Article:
CUBLAS follows the reference BLAS implementation which does not define a function for multiplying a banded matrix by a general matrix. LAPACK does not seem to provide that functionality either, best I can tell. How sparse is the band matrix in question, i.e. how many sub- and superdiagonals does it have? Is it tridiagonal?

As long as you are implementing the desired operation via ZGEMM, you would definitely want to continue using CUBLAS’s version of it. The reason you can find many introductions to CUDA programming that use self-written matrix multiplies as an example is because it is a self-contained and easy to understand task that lends itself well to demonstrating some fundamental CUDA programming techniques.

But creating high-performance matrix multiplies like those provided by CUBLAS is a matter for experts (on any platform).

If the bandwidth is low (<20), I’d recommend using cusparse for the best possible implementation (ignoring of course a custom kernel implementation). For example, a tridiagonal matrix multiply 10^7 * 10^7 10^7 * 32 takes me roughly 0.05s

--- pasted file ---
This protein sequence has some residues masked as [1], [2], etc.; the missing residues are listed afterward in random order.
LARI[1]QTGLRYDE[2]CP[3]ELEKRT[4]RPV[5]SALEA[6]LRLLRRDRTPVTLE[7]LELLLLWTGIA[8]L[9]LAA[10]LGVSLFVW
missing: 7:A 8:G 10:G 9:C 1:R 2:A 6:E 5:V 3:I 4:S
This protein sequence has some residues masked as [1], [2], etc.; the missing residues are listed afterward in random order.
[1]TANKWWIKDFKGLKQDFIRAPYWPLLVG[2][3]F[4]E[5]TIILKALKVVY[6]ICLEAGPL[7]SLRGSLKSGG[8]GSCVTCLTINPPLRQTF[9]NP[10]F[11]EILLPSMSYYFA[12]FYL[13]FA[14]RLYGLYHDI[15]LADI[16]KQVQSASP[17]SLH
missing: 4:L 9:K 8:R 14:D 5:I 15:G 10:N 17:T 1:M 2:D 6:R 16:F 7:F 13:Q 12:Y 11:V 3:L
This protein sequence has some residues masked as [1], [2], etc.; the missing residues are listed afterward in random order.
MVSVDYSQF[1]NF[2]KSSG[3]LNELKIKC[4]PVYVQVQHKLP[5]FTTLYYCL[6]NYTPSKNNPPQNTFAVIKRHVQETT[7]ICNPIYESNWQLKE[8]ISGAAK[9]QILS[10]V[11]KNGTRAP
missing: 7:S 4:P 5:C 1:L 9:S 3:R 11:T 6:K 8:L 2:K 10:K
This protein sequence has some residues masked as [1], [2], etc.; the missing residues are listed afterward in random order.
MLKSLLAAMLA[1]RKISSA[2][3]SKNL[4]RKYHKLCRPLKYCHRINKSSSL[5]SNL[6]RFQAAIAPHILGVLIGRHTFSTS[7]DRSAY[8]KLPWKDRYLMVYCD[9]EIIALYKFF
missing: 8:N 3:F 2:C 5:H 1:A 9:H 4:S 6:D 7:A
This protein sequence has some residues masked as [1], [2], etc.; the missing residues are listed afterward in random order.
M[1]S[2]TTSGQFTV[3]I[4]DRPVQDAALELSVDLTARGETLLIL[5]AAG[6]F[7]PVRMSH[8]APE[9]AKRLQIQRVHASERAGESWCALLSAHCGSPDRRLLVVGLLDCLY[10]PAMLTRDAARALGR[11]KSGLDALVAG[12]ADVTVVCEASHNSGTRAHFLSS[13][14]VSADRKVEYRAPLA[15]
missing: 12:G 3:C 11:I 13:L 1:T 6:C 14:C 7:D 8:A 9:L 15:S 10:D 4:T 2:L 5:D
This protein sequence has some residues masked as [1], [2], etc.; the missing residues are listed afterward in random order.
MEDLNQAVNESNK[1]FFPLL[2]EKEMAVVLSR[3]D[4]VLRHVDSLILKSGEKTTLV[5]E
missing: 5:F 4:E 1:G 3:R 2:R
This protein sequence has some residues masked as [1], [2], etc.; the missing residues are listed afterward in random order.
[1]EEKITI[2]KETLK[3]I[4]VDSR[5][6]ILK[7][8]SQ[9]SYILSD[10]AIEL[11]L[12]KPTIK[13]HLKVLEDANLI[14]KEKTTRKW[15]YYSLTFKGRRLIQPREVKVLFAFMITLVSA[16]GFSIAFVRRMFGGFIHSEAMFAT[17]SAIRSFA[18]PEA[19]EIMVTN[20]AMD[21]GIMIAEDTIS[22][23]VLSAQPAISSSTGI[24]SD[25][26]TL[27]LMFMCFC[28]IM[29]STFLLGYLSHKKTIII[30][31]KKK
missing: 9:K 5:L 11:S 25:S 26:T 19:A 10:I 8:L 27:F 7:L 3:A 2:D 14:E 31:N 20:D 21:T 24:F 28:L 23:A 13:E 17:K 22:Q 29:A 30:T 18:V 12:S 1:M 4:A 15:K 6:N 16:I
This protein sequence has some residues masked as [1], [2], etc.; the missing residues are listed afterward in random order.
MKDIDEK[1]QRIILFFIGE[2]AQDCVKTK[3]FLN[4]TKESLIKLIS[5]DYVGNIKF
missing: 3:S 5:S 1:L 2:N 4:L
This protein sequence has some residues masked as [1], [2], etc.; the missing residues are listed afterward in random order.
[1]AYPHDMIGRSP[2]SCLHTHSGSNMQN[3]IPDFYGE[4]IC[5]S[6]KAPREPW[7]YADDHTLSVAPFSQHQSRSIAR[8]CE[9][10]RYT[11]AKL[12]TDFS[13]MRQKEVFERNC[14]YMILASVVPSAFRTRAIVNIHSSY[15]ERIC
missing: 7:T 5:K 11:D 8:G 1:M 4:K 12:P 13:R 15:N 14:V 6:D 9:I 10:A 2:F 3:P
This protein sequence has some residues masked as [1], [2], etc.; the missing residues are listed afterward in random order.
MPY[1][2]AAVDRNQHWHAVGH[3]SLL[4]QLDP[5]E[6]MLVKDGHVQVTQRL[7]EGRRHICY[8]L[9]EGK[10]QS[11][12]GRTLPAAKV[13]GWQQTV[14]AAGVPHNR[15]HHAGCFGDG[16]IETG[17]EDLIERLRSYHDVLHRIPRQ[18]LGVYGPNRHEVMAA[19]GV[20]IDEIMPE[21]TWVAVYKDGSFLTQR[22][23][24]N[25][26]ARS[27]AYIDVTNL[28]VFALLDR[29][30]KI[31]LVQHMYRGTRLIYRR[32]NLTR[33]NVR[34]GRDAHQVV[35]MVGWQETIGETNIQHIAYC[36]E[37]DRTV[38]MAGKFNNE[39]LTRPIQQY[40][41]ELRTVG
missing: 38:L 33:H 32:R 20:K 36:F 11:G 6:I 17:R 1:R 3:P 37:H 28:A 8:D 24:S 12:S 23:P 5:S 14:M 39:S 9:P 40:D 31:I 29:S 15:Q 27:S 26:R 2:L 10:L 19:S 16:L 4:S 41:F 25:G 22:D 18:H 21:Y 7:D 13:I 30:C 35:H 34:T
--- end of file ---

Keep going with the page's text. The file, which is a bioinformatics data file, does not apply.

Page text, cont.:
In your case it’s a toeplitz matrix, which can obviously further simplify calculations

ans = c0 * (D0V) + c1 * (D1 * V) + c2 * (D2 * V) whereby D0…Dn are permutation matrices. Using a custom kernel you could use that simplification to only require reads of a (bandwidth1) c vector and the right hand side matrix, and since banded*general is memory bound in most cases, the absolute best runtime you could get is

~= 1700020082 / (280102410241024) sec ~= 0.1ms. I believe it should be fairly easy to get to 10% of this peak, which is 1ms/calculation.

The batched version of cuBLAS use indeed streams, as long as I know. cusparse is indeed worth trying as pointed out by sBc-Random, I forgot to mention.

I second sBc-Random’s suggestion to look into using CUSPARSE, that is the reason I inquired about details with regard to the exact shape / properties of the band matrix.

Thanks all. The code was not generated by myself but I read the code carefully, I figure out that the banded matrix is not sparse. Almost all entries are non-zero, maybe it is not a good word to call it band matrix. It is nxn matirx with (n-2)x(n-2) diagonals with each diagonal a constant number.

That’s a very specialised kind of matmul - you are unlikely to find an optimized solution to that. Keeping in mind you don’t need to store the constant for each diag over and over again, but rather need to store a 2*(n-2) - 1 vector of constants. Once you have done this, you could code a very efficient matmul which would get some 10-20* speedup of gemm, I imagine :)